The US and China are locked in a war of words over COVID-19

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Editor's Note: This article originally appeared on Business Insider.

Two spokeswomen for the United States and Chinese governments are battling it out in an increasingly tense war of words online over China's response to the novel coronavirus (COVID-19).

As the Chinese government trumpets its response to the virus, the U.S. is accusing China of covering up a public health crisis and costing the world valuable time to take action.

"China has been updating the U.S. on the coronavirus and its response since Jan. 3," Chinese Foreign Ministry spokeswoman Hua Chunying said on March 19. "On Jan. 15 the US State Department notified Americans in China US CDC's warning about the coronavirus. And now blame China for delay? Seriously?"

The next day, Morgan Ortagus, a US State Department spokeswoman, fired back on Twitter, responding that by January 3, Chinese authorities had already "ordered #COVID19 virus samples destroyed, silenced Wuhan doctors, and censored public concerns online."

"Lying and slander won't make the US great, nor will it make up for the lost time," Hua Chunying tweeted in response, adding in a follow-up tweet that "China identified the pathogen in record short time & shared genetic sequence with the world which helped others with epidemic response."

Ortagus said that was "nonsense" in a response with the hashtags #CovidCoverup and #ChinaTransparencyNow.

The highly infectious coronavirus first appeared in the central Chinese city of Wuhan. The virus has since become a pandemic, one that has infected roughly 350,000 people worldwide and killed more than 15,000. The coronavirus has spread to more than 35,000 people in the US and claimed at least 473 lives.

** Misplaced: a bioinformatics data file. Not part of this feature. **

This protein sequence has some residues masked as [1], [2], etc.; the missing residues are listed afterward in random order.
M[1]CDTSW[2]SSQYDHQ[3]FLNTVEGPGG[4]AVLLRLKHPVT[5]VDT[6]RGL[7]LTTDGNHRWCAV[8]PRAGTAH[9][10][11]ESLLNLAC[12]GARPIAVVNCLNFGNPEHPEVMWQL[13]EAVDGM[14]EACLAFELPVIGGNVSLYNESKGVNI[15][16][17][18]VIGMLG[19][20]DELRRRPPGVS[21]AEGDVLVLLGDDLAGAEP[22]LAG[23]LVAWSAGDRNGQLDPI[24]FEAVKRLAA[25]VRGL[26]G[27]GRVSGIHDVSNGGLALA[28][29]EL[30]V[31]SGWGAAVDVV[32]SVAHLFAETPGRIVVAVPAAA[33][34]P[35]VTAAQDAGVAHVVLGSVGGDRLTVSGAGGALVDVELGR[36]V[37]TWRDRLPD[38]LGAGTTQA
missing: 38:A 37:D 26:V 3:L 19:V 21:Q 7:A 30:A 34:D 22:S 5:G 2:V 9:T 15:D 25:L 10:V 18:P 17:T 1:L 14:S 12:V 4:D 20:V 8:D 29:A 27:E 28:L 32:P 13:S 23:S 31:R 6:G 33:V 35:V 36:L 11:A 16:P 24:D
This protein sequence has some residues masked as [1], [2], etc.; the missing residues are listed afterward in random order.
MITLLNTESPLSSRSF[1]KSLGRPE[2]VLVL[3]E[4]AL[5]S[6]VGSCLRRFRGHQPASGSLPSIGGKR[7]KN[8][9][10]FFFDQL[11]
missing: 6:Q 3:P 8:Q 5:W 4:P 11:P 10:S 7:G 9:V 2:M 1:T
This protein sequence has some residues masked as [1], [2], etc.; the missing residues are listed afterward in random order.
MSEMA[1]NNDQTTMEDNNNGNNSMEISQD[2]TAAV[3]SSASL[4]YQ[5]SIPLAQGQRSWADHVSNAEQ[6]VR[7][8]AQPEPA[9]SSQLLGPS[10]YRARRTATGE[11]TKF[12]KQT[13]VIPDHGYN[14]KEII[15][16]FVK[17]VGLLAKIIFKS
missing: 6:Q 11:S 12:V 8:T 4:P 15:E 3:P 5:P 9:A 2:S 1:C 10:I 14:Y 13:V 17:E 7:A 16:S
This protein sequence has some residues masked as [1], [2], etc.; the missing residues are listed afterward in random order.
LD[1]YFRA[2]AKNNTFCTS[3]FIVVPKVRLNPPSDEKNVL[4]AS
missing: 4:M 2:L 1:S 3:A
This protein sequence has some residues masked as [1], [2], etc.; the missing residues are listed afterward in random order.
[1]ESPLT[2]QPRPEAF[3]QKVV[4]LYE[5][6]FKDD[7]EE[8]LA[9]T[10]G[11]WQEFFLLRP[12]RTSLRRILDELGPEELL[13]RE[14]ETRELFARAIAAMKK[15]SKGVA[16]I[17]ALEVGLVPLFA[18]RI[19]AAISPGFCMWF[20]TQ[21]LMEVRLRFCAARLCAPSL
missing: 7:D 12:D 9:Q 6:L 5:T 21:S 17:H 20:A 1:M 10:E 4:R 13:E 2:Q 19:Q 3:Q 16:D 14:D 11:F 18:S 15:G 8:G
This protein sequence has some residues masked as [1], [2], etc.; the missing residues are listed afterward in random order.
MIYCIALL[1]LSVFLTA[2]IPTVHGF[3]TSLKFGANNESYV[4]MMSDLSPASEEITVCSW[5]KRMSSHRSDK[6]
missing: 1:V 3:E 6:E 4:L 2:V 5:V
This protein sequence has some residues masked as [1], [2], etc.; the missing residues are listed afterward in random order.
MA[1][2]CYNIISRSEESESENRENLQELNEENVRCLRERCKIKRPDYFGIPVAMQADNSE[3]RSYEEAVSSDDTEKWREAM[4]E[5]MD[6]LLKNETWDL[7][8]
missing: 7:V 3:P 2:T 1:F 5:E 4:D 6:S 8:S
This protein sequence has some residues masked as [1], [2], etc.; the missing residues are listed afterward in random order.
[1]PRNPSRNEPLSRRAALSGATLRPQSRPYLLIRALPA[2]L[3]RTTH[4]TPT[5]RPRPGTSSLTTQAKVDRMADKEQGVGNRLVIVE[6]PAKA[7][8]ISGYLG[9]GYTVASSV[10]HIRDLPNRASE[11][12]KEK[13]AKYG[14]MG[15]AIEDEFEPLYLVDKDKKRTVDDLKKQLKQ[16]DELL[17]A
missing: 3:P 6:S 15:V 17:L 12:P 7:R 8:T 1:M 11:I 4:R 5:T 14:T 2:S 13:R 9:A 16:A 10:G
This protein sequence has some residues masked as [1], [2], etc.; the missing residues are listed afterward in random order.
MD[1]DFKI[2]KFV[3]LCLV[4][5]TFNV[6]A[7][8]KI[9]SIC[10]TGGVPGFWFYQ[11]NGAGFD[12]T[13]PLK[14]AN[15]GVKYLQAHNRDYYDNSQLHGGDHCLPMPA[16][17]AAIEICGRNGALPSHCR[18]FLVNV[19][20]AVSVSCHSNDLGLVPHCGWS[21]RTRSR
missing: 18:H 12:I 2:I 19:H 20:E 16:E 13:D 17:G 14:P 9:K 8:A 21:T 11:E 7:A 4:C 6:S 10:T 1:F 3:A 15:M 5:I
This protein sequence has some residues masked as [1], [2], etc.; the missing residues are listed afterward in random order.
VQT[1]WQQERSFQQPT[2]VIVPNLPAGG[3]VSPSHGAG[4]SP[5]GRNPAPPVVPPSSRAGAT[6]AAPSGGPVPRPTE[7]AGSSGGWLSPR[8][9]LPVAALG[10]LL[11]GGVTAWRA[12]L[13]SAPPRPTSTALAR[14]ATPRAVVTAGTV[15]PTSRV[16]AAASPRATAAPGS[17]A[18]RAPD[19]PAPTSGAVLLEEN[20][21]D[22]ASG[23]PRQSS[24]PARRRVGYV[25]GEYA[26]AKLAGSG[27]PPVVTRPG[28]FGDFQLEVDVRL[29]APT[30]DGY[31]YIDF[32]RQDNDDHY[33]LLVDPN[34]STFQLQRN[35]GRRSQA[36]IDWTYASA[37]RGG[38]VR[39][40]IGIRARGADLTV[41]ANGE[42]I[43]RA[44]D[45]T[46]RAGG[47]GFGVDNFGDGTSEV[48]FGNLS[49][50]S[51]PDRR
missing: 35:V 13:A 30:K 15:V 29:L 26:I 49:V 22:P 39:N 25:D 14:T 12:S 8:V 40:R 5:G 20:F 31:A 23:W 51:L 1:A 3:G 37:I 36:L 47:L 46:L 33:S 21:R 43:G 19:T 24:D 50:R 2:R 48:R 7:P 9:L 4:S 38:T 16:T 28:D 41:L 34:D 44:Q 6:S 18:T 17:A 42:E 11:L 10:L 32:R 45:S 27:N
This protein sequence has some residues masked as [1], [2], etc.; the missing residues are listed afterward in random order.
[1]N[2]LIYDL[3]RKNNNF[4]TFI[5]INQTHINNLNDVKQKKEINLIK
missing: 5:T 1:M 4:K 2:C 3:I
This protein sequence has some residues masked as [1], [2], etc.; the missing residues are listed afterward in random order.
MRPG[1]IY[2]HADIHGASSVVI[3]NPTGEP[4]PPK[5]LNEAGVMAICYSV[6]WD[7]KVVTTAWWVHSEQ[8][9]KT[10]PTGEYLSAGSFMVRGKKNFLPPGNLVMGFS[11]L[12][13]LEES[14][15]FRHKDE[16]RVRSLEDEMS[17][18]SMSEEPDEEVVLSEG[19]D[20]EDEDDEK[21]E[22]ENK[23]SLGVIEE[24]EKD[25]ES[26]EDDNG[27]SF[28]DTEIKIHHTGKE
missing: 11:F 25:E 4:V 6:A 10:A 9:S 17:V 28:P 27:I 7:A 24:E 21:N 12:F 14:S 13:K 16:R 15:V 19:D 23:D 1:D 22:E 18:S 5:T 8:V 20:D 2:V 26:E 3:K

China has faced significant criticism for things like silencing doctors in Wuhan who sounded an early alarm, an action Beijing has admitted was "improper."

"Unfortunately, rather than using best practices, this outbreak in Wuhan was covered up," White House national security adviser Robert O'Brien stated recently, arguing that China's response "probably cost the world community two months to respond."

President Donald Trump has said repeatedly that he wishes China had informed the US about the coronavirus sooner. "They knew they had a problem earlier," Trump said in a recent press briefing.

In response, the Chinese government has been trying to change the narrative on the coronavirus.

In addition to presenting itself as a global leader in a crisis and celebrating its response, Chinese government officials are also fueling speculation that the coronavirus could have originated outside of China, possibly in the US.

In mid-March, Chinese Foreign Ministry spokesman Zhao Lijian pushed a popular-but-unfounded coronavirus conspiracy theory on Twitter, writing that "it might be US Army who brought the epidemic to Wuhan." He added that the "US owe us an explanation!" The Department of Defense said Zhao's statements were "absurd."

The White House has taken to calling the coronavirus the "Chinese virus" in response to Chinese attempts to shift responsibility to the United States. The Chinese government has taken great offense to that.

"Will self-deception and smearing China help with epidemic response?" spokeswoman Hua asked on Twitter Sunday.

Two Republicans in Congress, Sen. Ben Sasse of Nebraska and Rep. Mike Gallagher of Wisconsin, recently wrote a letter to Twitter CEO Jack Dorsey urging him to ban Chinese government accounts, arguing strongly that the "the Chinese Communist Party is waging a massive propaganda campaign."

The GOP lawmakers accused China of trying "to rewrite the history of COVID-19 and whitewash the Party's lies to the Chinese people and the world."

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